The future of RSV prevention is behind the door: immunization or antibodies?

Respiratory syncytial virus (RSV) was first isolated in 1956 from a chimpanzee with a cold. It has a single RNA chain with negative polarity with 10 genes that encode for 11 proteins, 3 of whom are structural. According to the variability of the G protein there are two groups A and B. 12 different genotypes belong to Group A and 20 to Group B. It is ubiquitous and 50% of the infants are infected during the first year of life and more than 70% at the end of the second year.
The most important structural protein of RSV is the F protein. F protein has two conformations pre-F and post-F. The pre-F protein has 5 known epitopes and only two of them remain on post-F. Antibodies against post-F epitopes are less neutralizing than antibodies against pre-F epitopes. The conformation pre-F is more stable comparing to the post -F and probably this can be a strategy of the virus to escape neutralizing antibodies. Antibodies induced by vaccines and monoclonal antibodies against antigens of pre-F protein sites have a higher neutralizing activity. RSV can affect all the age and normally it can cause a more severe disease in the extremities of life, neonates, and elderly adulthood. A recent systematic review has shown that RSV cause more than 33.8 million RSV LRTI worldwide (22% of all LRTI are due to RSV), 3.4 million LRTI episodes requiring hospitalization and 199.000 deaths (99% in low-income countries). A study performed in UK in the adult population has shown that RSV LRTI are the cause of more than 500,000 GP consultation (36% in adults >65 years), 18,000 hospitalizations (79% in adults >65 years) and almost 9,000 deaths (93% in adults >65 years). Moreover, it is well known the association between RSV infection in early life and the development of recurrent wheeze and asthma. After only 4 years from RSV isolation in the early 1960, immunization of seronegative infants for RSV with a virus inactivated in formalin was a disaster. 80% of the infants who receive the vaccine were hospitalized with a severe form of bronchiolitis with two deaths after wild infection.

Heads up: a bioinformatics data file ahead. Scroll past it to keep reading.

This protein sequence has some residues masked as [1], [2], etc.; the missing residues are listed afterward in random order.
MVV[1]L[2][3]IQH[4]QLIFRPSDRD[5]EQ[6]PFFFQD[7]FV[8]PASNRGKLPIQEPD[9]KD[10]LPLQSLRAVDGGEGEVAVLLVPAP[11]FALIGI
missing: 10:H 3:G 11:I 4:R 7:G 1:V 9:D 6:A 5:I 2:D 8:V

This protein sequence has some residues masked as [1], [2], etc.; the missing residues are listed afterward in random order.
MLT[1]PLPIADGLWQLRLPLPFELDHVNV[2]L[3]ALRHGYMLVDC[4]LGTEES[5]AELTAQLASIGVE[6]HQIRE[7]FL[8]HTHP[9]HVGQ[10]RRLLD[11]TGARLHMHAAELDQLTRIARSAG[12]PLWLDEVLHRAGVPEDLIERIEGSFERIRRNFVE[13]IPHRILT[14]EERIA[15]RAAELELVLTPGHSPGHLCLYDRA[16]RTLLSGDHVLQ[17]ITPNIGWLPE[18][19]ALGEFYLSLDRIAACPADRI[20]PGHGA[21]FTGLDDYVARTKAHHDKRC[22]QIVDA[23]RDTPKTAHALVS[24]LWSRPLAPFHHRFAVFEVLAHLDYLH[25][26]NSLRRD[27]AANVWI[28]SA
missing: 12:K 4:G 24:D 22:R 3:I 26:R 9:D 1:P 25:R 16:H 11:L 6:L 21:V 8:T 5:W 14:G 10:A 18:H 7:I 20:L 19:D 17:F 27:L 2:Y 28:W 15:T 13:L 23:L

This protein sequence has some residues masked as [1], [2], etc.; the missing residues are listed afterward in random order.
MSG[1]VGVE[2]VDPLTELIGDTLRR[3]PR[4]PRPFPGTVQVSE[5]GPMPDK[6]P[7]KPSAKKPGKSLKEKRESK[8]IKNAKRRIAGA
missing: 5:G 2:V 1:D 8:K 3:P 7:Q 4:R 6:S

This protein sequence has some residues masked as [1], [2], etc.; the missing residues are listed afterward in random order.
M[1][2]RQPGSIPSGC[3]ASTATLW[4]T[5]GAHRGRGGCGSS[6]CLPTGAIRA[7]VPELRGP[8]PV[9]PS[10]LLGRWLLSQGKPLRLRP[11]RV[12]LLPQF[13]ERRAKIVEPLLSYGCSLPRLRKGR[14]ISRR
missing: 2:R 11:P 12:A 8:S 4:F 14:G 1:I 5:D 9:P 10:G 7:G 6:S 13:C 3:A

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Received: May 17, 2023
Accepted: May 20, 2023
Published: June 1, 2023

Table of Contents: Vol. 1, n. 2, June 2023

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